Although NIL techniques have successfully demonstrated an ability to fabricate multilayer structures (L. R. Bao, X. Cheng, X. D. Huang, L. J. Guo, S. W. Pang, and A. F. Yee, J. Vac. Sci. Technol. B 20, pp. 2881-2886, 2002; X. D. Huang, L. R. Bao, X. Cheng, L. J. Guo, S. W. Pang, and A. F. Yee, J. Vac. Sci. Technol. B 20 (6), pp. 2872-2876, 2002; X. Sun, L. Zhuang, W. Zhang and S. Y. Chou, J. Vac. Sci. Technol B 16 (6), pp. 3922-3925, 1998; B. Faircloth, H. Rohrs, R. Ruogg, R. R. Krchnavek, J. Vac. Sci. Technol. B 18 (4), pp. 1866-1873, 2000), there are some limitations on the type of structures patternable by these techniques. For instance, it is quite challenging to fabricate such a multilayer structure using NIL, due to difficulties such as: (a) solvent intermixing between layers; (b) deformation of the underlying layer during the imprinting of the top layer due to relatively high temperature and pressure; (c) a requirement that the subsequent layer have a lower Tg than the underlaying layer, in the case of polymeric materials; and (d) limited choice of materials that are imprintable, for instance, in one example, a bilayer or tri-layer resist with different properties are required; in another example, a crosslinked polymer is required to be the underlying layer (Z. Yu, H. Gao, W. Wu, H. Ge and S. Y. Chou, J. Vac. Sci. Technol. B 21 (6), pp. 2874-2877, 2003).
While multilayer structures have been demonstrated, as a result of the above-described limitations, the yield is typically very low and the types of polymer used in the layers is quite limited. Accordingly, an improved method of NIL capable of making multi-layer structures in high yield, and with minimal material restrictions, would be highly desirable.
In some embodiments, the present invention is directed to novel methods of imprinting substrate-supported or freestanding structures at low cost, with high pattern transfer yield, and using low processing temperature. Such methods overcome many of the above-described limitations of the prior art. Generally, such methods of the present invention employ a sacrificial layer or film.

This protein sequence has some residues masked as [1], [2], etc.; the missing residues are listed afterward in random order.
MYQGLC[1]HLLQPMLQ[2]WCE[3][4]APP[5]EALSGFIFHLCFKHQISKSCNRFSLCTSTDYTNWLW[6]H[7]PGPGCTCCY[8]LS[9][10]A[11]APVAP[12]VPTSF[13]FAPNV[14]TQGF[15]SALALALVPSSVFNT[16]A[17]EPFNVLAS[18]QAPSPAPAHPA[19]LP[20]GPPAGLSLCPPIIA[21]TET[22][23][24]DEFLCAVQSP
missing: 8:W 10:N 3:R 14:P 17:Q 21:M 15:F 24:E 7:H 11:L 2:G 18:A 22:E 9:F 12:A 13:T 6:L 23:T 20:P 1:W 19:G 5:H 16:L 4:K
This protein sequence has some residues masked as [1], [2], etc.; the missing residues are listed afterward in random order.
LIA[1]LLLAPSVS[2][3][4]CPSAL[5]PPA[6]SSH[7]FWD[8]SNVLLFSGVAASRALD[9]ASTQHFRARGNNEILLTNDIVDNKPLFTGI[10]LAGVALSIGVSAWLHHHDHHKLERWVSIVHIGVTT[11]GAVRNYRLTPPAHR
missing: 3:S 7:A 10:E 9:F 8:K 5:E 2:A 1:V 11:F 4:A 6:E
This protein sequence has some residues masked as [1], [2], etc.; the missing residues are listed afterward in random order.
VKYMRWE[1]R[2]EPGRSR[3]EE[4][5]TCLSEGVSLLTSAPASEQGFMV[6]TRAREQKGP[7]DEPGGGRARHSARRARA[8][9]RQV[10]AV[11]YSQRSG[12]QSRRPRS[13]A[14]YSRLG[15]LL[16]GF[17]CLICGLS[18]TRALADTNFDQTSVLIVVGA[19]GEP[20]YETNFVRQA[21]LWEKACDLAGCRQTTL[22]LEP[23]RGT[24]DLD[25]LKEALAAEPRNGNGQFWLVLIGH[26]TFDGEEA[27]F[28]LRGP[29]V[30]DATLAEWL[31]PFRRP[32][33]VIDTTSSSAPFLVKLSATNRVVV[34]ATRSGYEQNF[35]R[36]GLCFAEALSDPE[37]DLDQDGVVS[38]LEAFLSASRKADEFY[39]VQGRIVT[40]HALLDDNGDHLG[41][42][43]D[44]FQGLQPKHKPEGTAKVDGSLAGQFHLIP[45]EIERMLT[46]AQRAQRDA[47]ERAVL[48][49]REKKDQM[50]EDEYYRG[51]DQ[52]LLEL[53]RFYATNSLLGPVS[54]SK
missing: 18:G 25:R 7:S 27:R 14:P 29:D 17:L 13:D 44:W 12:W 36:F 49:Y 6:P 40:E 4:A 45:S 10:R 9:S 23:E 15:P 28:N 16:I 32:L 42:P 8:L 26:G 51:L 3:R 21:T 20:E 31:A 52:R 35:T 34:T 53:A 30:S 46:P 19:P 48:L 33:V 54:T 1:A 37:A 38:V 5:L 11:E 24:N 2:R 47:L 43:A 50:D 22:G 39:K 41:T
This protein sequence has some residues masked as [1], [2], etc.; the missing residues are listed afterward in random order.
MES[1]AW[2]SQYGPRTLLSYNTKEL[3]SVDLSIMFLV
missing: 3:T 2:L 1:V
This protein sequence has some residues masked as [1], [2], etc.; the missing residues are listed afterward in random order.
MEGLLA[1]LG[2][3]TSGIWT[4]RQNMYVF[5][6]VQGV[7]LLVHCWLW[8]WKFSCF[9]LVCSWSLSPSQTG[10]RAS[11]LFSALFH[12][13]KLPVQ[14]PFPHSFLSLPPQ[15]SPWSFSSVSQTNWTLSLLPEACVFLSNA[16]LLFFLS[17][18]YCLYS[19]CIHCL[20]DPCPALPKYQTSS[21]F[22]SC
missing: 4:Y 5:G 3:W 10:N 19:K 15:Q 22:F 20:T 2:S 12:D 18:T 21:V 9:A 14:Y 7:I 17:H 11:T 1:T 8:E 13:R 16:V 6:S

In some embodiments, the present invention is directed to the use of sacrificial films in duo-mold imprinting, hot-embossing lithography (HEL) or nano-imprinting lithography (NIL), and mold-assisted lithography (MAL) or step-and-flash imprint lithography (SFIL). The combined used of sacrificial films with these techniques serves to improve these techniques in a novel and non-obvious manner.
In accordance with some embodiments of the present invention, utilization of a sacrificial film is illustrated by the following steps: (a) treating a patterned silicon mold, the mold comprising patterned trenches, with a low surface energy silane; (b) depositing polymer having a glass transition temperature (Tg) into the mold such that it fills in the trenches and forms a patterned (structured) polymeric thin film in the patterned silicon mold, wherein the patterned polymeric thin film comprises a planarized top surface and a patterned bottom surface that adopts a patterned imprint structure where it conformally contacts the mold; (c) providing a sacrificial film having a surface energy higher than that of the patterned silicon mold and pressing the sacrificial film into the planarized top surface of the polymeric thin film at a temperature above the Tg of the polymer so as to form an assembly; and (d) separating the sacrificial film from the assembly at a temperature below the Tg of the polymer such that the patterned polymeric thin film adheres to the sacrificial film on separation and forms a sacrificial film-supported patterned polymeric thin film. The sacrificial film-supported patterned polymeric thin film can then be transferred to a substrate and the sacrificial film and/or residual polymer between the structures of the patterned polymeric thin film can be removed so as to yield discrete polymeric structures. Using such methods, 3-dimensional and multi-layer structures can be fabricated.